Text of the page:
It was also amazing in 1975 to see top-quality Japanese sword fighting action, perhaps for the first time in a mainstream American movie. In terms of dynamics and violence, Japanese genre pictures had been way ahead of us for years. The Yakuza was filmed with a Japanese crew through the Toei Company. Everything we see has precision, authenticity and a razor-sharp edge. U.S. Japanese co-productions were often disastrous, but we’re told that Pollack and his Japanese associates got on well.
Middle-aged Malibu resident Harry Kilmer (Mitchum) thinks that his lawless days in the MacArthur Occupation are all in the past, until his old Army pal George Tanner (Brian Keith) begs for his help. Tanner still does business with the yakuza racketeers. He needs Kilmer because a yakuza boss named Toshiro Tono (Eiji Okada) has kidnapped his daughter. Accompanied by callow Boston punk Dusty (Richard Jordan), Kilmer contacts a curious ally from the old days, Tanaka Ken (Takakura Ken), a peerless swordsman who has left the yakuza to teach Kendo. Ken agrees to help, stating that ‘he has an obligation to Kilmer he can never repay.’ Kilmer tries to resolve his long-dormant relationship with Ken’s sister Eiko (Keiko Kishi) but cannot get straight answers from her. Kilmer saved Eiko’s life during the occupation and became her lover, but when her brother returned from combat several years after the end of the war she ended the romance without explanation. Meanwhile, Dusty is falling in love with Eiko’s daughter Hanako, and is likewise finding himself fascinated with the contradictory Japanese culture.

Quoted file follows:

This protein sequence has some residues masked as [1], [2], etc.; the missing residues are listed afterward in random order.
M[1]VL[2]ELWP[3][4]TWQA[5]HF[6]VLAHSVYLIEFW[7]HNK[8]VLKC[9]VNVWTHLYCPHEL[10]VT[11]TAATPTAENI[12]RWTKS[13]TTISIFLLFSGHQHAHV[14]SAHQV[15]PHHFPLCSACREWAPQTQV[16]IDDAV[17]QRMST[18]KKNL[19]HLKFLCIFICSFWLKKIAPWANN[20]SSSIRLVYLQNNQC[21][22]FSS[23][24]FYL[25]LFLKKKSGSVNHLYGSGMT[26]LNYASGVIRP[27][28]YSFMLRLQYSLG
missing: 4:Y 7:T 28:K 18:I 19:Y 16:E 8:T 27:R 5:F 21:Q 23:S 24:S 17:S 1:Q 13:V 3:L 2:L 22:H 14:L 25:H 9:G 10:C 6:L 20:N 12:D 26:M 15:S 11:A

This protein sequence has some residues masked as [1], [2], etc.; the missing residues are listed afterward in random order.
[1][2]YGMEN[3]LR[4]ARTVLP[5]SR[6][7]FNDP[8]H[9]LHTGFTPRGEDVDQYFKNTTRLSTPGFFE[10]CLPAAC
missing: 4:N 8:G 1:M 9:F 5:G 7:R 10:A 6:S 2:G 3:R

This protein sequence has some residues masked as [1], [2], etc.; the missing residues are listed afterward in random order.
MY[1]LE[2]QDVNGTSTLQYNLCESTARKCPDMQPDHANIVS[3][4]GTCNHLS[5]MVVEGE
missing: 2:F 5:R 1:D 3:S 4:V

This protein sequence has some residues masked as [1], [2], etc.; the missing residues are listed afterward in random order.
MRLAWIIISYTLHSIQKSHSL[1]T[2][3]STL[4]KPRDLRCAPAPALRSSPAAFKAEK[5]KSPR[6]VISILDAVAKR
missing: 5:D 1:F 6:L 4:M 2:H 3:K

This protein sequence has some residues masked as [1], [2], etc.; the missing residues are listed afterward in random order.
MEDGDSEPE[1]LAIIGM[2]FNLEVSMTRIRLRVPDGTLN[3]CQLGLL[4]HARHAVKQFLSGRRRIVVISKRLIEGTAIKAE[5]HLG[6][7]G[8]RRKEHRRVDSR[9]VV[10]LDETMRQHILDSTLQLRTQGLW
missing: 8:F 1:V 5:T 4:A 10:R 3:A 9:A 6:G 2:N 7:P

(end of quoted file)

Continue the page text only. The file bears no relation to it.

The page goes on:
The Yakuza is a real challenge — the filmmakers must cover a lot of foreign cultural detail, if the film audience is to understand anything that is going on. The yakuza film genre had been around for decades, and had developed into a heavily ritualized form. Film Comment magazine explained that the standard yakuza film followed a rigid structure, with a specific number of scenes presented in a specific order. The Schraders play with the genre elements while retaining a respect for the form. Some of the cultural mismatches include funny stuff like a cabaret singer trying his hand at ‘My Dawlin’ Crementine’. Richard Jordan’s hood, seeing the Japanese culture for the first time, is seduced just as Harry had been twenty years before. Through him we’re introduced to curious psychological inversions of American ideas. The ascetic Tanaka Ken has teamed up with Kilmer out of a Zen-like obedience to an abstract concept called Giri, a responsibility he calls ‘the burden hardest to bear.’ Ken’s personal Giri turns out to be a jaw-dropping revelation that turns everyone’s life upside down.